New Zealand’s Financial Markets Authority Releases Annual Investigations And Enforcements Report

As part of a program of strengthening New Zealand's regulatory structure, the FMA, the country's national regulator, has released its

New Zealand’s financial services regulator, the Financial Markets Authority (FMA) has today released its annual report on actions that it has taken relating to enquiries and complaints.

During the period between July 1 2012 and May 31, 2013, the FMA received 1273 complaints and 2923 inquiries.

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number of complaints

The majority of these contacts related to people or entities providing financial advice, securities issuers, and foreign exchange dealers.

Investigations and Enforcement Activity

Over the last 12 months FMA’s enforcement team has been actively engaged in 97 inquiries and investigations and 18 litigation matters. These enforcement activities have involved a wide range of issues, falling within the following categories:

Financial adviser regime

Primary markets: offer document disclosure obligations, illegal offers

Secondary markets: insider trading, market manipulation, continuous disclosure obligations

Failed finance company litigation and investigations

Financial reporting

Fraud and other Crimes Act offences

Perimeter issues

Provision of assistance to overseas regulators pursuant to the International Organization of

Securities Commissions (IOSCO) Multilateral Memorandum of Understanding (MMOU).

Big Brother Tactics Adopted

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The Financial Markets Authority Act 2011 (FMA Act) gives FMA the power to monitor compliance and investigate conduct that constitutes, or may constitute, a contravention of the FA Act and Financial Service Providers (Registration and Dispute Resolution) Act 2008 (FSPA), and to enforce this legislation.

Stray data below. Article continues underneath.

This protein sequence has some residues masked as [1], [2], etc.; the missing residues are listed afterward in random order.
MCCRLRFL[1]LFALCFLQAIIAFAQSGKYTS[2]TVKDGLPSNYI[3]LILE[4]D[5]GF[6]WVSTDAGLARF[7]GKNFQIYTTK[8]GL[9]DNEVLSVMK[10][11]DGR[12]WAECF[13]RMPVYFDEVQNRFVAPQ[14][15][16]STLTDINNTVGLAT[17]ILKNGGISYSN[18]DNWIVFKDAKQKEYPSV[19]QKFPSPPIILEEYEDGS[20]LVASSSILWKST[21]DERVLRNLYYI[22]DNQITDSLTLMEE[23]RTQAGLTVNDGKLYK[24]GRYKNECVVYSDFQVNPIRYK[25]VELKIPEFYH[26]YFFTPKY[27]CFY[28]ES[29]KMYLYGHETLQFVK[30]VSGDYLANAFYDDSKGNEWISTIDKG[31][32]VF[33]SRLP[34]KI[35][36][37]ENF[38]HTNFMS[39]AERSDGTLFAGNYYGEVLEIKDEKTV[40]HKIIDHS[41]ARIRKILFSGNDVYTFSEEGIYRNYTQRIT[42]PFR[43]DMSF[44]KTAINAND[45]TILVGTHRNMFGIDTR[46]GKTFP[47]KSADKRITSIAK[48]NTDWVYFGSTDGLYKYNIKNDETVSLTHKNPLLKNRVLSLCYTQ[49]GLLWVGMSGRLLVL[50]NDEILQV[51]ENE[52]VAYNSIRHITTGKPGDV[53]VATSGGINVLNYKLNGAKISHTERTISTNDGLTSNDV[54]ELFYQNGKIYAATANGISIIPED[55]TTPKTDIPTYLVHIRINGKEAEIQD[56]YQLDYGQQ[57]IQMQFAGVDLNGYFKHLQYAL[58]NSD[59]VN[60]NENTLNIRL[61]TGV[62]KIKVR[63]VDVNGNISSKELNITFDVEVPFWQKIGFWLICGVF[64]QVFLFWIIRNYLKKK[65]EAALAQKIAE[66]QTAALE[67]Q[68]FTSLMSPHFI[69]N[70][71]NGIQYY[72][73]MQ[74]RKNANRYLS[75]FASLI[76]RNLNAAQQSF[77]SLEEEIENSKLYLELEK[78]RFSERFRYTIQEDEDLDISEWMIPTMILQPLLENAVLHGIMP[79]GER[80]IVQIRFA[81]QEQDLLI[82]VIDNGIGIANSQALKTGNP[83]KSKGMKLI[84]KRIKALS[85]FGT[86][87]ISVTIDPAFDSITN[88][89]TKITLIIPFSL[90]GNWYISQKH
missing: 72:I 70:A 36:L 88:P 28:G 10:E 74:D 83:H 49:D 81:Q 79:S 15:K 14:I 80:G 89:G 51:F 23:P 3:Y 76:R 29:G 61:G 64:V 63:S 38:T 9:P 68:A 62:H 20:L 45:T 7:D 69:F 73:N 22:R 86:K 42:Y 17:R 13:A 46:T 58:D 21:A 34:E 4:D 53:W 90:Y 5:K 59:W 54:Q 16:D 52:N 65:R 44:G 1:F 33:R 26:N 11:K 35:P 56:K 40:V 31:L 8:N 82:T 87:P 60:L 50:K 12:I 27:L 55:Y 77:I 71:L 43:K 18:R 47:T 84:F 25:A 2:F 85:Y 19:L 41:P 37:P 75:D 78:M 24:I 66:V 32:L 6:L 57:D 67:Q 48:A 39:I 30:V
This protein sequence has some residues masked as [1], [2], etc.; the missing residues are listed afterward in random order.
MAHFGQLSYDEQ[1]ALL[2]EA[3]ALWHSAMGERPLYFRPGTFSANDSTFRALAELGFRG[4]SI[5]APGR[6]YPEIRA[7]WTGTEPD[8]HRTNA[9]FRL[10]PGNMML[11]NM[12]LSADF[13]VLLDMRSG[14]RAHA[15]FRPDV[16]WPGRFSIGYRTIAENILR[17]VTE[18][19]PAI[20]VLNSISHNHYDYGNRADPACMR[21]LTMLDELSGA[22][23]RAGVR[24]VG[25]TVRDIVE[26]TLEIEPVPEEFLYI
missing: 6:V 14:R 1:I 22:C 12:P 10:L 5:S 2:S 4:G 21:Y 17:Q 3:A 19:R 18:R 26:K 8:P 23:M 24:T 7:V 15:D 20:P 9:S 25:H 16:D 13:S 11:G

Such monitoring is currently being done manually, however such a law, combined with the regulator’s wish to strengthen its supervisory powers, emulates that of Australia’s regulator, ASIC, which implemented First Derivatives’ Delta Stream surveillance system which has resulted in successful prosecutions of Australian firms for compliance-related irregularities.

The Financial Service Providers Association (FSPA) requires financial service providers to be registered. FMA’s initial perimeter focus included making enquiries into individuals who appeared to be non-compliant with the FSPA by, for example, providing advice as a financial adviser without being registered. Earlier this year, the FSPA unregistered over 250 firms following a mandate being issued that all firms listed on the FSPA should be based in New Zealand, with a New Zealand-based physical office with operations and compliance based within the jurisdiction.

The FMA announced that it had concerns about some of the offshore entities that do not have a place of business in New Zealand, offering financial services. While FMA currently has no direct jurisdiction over this conduct, the regulator will examine the structures and circumstances in each case to determine whether the particular matter involves products that may be brought within the regulatory scheme. In certain cases the FMA have issued warnings to ensure that investors understand that these products are not regulated.